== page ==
IoT to make up nearly half of IT budgets by 2020

IoT to make up nearly half of IT budgets by 2020

Projects to put IoT into heart of organisations will swallow up a lot of cash, finds analysts

Most businesses will be using IoT services within the next two years and almost half of IT budgets will be dedicated to IoT projects, according to a new survey.

The study of 200 businesses by research outfit Machina Research, found that nearly two-thirds of companies are currently working with systems integrators to progress internal Internet of Things projects. On average, 44 percent of IT budgets will be solely used for the purpose of IoT project development and maintenance by 2020.

The analysts also found that 76 percent of enterprises indicate they have short-term (i.e. within next two years) goals for the integration of new IoT solutions with legacy systems. While, 98 percent of decision makers consider product monitoring useful to their businesses, with 78 percent indicating the ability to receive real-time data from their products would be extremely beneficial.

The research report, co-sponsored by InterDigital and Telit, shows that overall demand for IoT applications and services remains extremely high, with the vast majority of decision makers (91 per cent) expected to be using some form of commercial IoT service within the next two years. Indeed, almost half (48 per cent) are benefitting from them today.

Related: How to get C-level execs to back your Internet of Things project

Business sees financial benefits of IoT

In terms of driving adoption, cost savings held the edge over expanding business, with monitoring for maintenance (25 percent) and reducing operational expenses (25 percent) comprising half of respondents’ top strategic reasons for deployment, versus just over one-third of respondents who favoured expanding revenue opportunities (18 percent) or better competing with rival products and services (18 percent).

Decision makers singled out the importance of agreeing on a set of IoT standards to future-proof new services. Such an open commitment to standardisation will ease the task facing systems integrators in developing and building adaptable and interoperable applications.

Of the businesses participating in the research, 66 percent highlighted standards as being either crucial or significantly important in the adoption of the IoT services over the next couple of years. As part of the solution for solving the complexity of incorporating IoT, 76 percent of companies are either exclusively or primarily focusing on integrating legacy business systems with IoT solutions to get them fit for purpose.

“The importance of marrying IoT with the existing legacy systems cannot be downplayed. Along with having a set of standards in place, businesses will be leaning heavily on system integrators to weave the future with the present,” said Andy Castonguay, principal analyst, Machina Research and lead author of the report.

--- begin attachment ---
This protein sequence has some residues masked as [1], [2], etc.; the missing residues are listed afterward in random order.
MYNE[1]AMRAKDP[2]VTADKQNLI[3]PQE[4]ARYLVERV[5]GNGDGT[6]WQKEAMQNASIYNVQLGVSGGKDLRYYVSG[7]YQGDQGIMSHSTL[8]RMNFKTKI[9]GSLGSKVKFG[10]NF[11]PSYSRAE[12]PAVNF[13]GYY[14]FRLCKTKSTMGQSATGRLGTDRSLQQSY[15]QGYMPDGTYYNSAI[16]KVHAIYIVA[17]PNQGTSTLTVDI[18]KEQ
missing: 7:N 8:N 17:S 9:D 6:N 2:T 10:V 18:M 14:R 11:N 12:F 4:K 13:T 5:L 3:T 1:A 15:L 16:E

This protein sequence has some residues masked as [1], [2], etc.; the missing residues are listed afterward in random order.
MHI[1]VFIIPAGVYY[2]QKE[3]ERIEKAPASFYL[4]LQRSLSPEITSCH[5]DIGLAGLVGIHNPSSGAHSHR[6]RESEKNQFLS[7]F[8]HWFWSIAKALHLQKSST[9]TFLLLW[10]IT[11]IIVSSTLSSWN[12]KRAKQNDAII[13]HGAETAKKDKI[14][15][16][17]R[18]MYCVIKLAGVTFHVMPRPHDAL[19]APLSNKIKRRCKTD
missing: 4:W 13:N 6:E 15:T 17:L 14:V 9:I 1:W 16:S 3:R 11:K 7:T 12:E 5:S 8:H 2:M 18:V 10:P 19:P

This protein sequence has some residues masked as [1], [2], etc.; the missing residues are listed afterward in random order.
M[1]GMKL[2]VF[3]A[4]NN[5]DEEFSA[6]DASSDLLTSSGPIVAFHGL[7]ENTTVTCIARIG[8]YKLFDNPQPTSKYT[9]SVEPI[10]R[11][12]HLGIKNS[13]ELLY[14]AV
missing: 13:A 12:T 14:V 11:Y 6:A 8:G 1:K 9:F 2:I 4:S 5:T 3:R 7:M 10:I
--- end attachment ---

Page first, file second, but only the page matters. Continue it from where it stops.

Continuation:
“Our research shows businesses are prepared to set aside nearly half of their IT budgets by 2020 to get this right, demonstrating just how much of an opportunity IoT represents.”

Jim Nolan, executive VP of IoT solutions at InterDigital, said that businesses have woken up to the transformational benefits of the Internet of Things and are rushing to deploy those services, but at the same time appreciate there may be a rocky road ahead turning a good idea into a technically feasible and profitable one.

“This is where companies like IBM, HP, Tech Mahindra, Wipro, Accenture and other system integrators are worth their weight in gold, making the link between specialised IoT providers and the applications that companies need to leverage connectivity,” he said.

IoT adoption in its infancy

Mark Furness, founder and CEO of essensys told Internet of Business that the thing that makes IoT so different to other tech projects is the fact that the concept is still relatively new. Businesses are trying to work out how best to use the technology, what’s a gimmick and what will make a tangible business difference.

“There’s a balance we have to observe to get everything right and working in a way that enables the technology to make genuine improvements. For example, Millennials are very much at the centre of the move towards smarter workplaces. They have high expectations of their technology and demand seamless flexibility from their offices. However, not everyone is tech-savvy and resistance to change could leave your shiny new initiatives gathering dust,” he said.

Related: Are you an Internet of Things expert? Take our quiz and find out!


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